Jeff Sluman hits a major milestone this week at the Sanford International. (Stacy Revere/Getty Images)

Jeff Sluman hits a major milestone this week at the Sanford International. (Stacy Revere/Getty Images)

 

Jeff Sluman, 62, just might be ready to reduce his schedule.

The former finance major at Florida State figures he has played in roughly 25 PGA TOUR-sanctioned events a year for the past 40 years.

“If you told a young guy on the PGA Tour that number of starts a year, he’d look at you like you were from Mars,” Sluman said Tuesday, just three days before he is scheduled to make the 1,000th combined start of his PGA TOUR/PGA TOUR Champions career at the Sanford International in Sioux Falls, South Dakota.

Sluman said it became “important” for him to reach 1,000 once he heard he was within reach of the mark. He was surprised to learn he’s the 21st player to join the club. Sluman won six times on the PGA TOUR and six times on PGA TOUR Champions. He was one major on his resume – actually his first victory, too – the 1988 PGA Championship, in which he took down former FSU teammate Paul Azinger by three strokes.

According to research from the PGA TOUR, Sluman has played 3,310 rounds and 59,580 holes, with 700 starts on the PGA TOUR and 299 on PGA TOUR Champions. He has run his streak of consecutive major starts on PGA TOUR Champions to 61, which means he has competed in every once since turning 50 on Sept. 11, 2007.

So just what does it take to make 1,000 starts?

“I’d say there really are three factors,” Sluman said. “First off, you have to be lucky enough to stay healthy, really never have a serious injury. Secondly, you have to play well enough to keep your card, and then you have to have the desire to keep playing. …

“It says you had a heckuva career. It shows you had longevity and you had a passion for the game. You have to want to play at this age to keep doing it, and I still do enjoy it.”

Sluman still plays pretty well, too. He’s 48th in the Schwab Cup standings and has posted five top 25s this season, including a best finish of T6 at the Mitsubishi Electric Classic in April.

The game has been very good to Sluman. It has allowed him to travel the world. He ranks in the top 100 in career earnings at more than $18 million. He remembers using his first big check in 1985 to buy a 944 Porsche.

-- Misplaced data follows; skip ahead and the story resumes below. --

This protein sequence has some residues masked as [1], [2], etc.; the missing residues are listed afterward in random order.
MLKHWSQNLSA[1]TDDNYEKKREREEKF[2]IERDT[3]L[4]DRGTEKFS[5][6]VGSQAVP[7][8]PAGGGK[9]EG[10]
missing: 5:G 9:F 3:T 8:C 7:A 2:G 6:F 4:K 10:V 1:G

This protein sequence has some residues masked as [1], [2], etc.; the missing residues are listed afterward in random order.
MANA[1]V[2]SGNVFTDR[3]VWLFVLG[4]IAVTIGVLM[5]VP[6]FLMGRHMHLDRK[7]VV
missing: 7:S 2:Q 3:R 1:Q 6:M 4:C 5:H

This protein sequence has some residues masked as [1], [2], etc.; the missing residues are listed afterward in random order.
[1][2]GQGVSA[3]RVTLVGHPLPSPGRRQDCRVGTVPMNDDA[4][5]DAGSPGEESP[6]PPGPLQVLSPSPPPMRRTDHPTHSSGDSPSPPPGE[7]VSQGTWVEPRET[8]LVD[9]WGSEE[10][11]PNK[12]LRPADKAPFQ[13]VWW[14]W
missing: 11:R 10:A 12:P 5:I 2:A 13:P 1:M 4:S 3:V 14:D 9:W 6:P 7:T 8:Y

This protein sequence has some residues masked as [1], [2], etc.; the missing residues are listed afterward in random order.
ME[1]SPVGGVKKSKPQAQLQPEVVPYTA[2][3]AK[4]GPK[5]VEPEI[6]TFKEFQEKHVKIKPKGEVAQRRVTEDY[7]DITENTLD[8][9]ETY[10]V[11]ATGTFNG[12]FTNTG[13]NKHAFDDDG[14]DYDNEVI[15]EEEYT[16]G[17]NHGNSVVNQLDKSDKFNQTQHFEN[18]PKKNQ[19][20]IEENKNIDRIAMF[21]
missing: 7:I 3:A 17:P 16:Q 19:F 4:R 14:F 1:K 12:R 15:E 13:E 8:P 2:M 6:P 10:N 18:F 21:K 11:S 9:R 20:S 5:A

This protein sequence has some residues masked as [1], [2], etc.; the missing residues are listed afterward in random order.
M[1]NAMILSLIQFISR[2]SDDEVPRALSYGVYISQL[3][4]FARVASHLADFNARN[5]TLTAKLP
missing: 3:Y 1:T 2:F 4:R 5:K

He also came along at a time that allowed him to watch in person the tail end of the career of Jack Nicklaus and the beginning of the career of Tiger Woods, and to play with both.

“I was very fortunate to play with Jack,” Sluman said. “The first time was 1989 at Doral. It was a somewhat sleepless night before.

“The interesting thing even as a professional golfer who has had a degree of success, the first time you play with Tiger or Jack you’re thinking they’re gonna be analyzing your game. Then you realize about four holes in they probably haven’t seen a shot you hit. They’re working on their own games the way they should be. They’re not worried about what you’re doing.”

Sluman really never planned on a career in golf. But he qualified for the 1980 U.S. Open at famed Baltusrol Golf Club in Springfield, New Jersey, as an amateur shortly after graduation. He admits he was intimidated upon his arrival and figured his appearance of the major would be a “one and done.”

But as he settled in, and as he watched his fellow competitors prepare he felt like he belonged.

“I looked at the guys on the range and said, ‘I’m as good as these guys. I’m rough around the edges, I need to figure out some things about scoring and the short game.’ But as far as physically hitting the ball and playing the course the way you’re supposed to, I was a lot better than I thought I was,” Sluman said. “I had no pedigree. I went to community college in Rochester, New York, then got a scholarship to Tennessee Tech then walked on at Florida State. I wasn’t some kid who had the label of can’t miss. A lot of people laughed when I turned pro and were like he can’t beat anybody, and that may have been true. But I gave myself a chance to see if I could figure it out.”

Forty years later no one is laughing. But after grinding for so long and taking on a full schedule every year, Sluman said he’s finally ready to ease off the gas.

“I think next year is the year,” Sluman said. “I’ve kind of said … I’ve been on full-go for 40 years. Next year I’m going to peel it back to 15-17 events instead of a full schedule and kind of enjoy it a little more.”

Player PGA TOUR PGA TOUR Champions Total Starts
Miller Barber 711 603 1314
Dave Eichelberger 784 476 1260
Tom Kite 714 425 1139
Hale Irwin 662 476 1138
Dale Douglass 531 600 1131
Charles Coody 629 481 1110
Bob Gilder 660 449 1109
Jay Haas 799 304 1103
J.C. Snead 632 465 1097
Jim Colbert 586 505 1091
Doug Ford 744 332 1076
Bobby Wadkins 715 349 1064
Gay Brewer 636 427 1063
Chi Chi Rodriguez 591 466 1057
Leonard Thompson 686 364 1050
George Archer 674 374 1048
Gene Littler 647 397 1044
Tommy Aaron 625 412 1037
Dave Stockton 599 436 1035
Arnold Palmer 703 319 1022
Jeff Sluman 700 299 999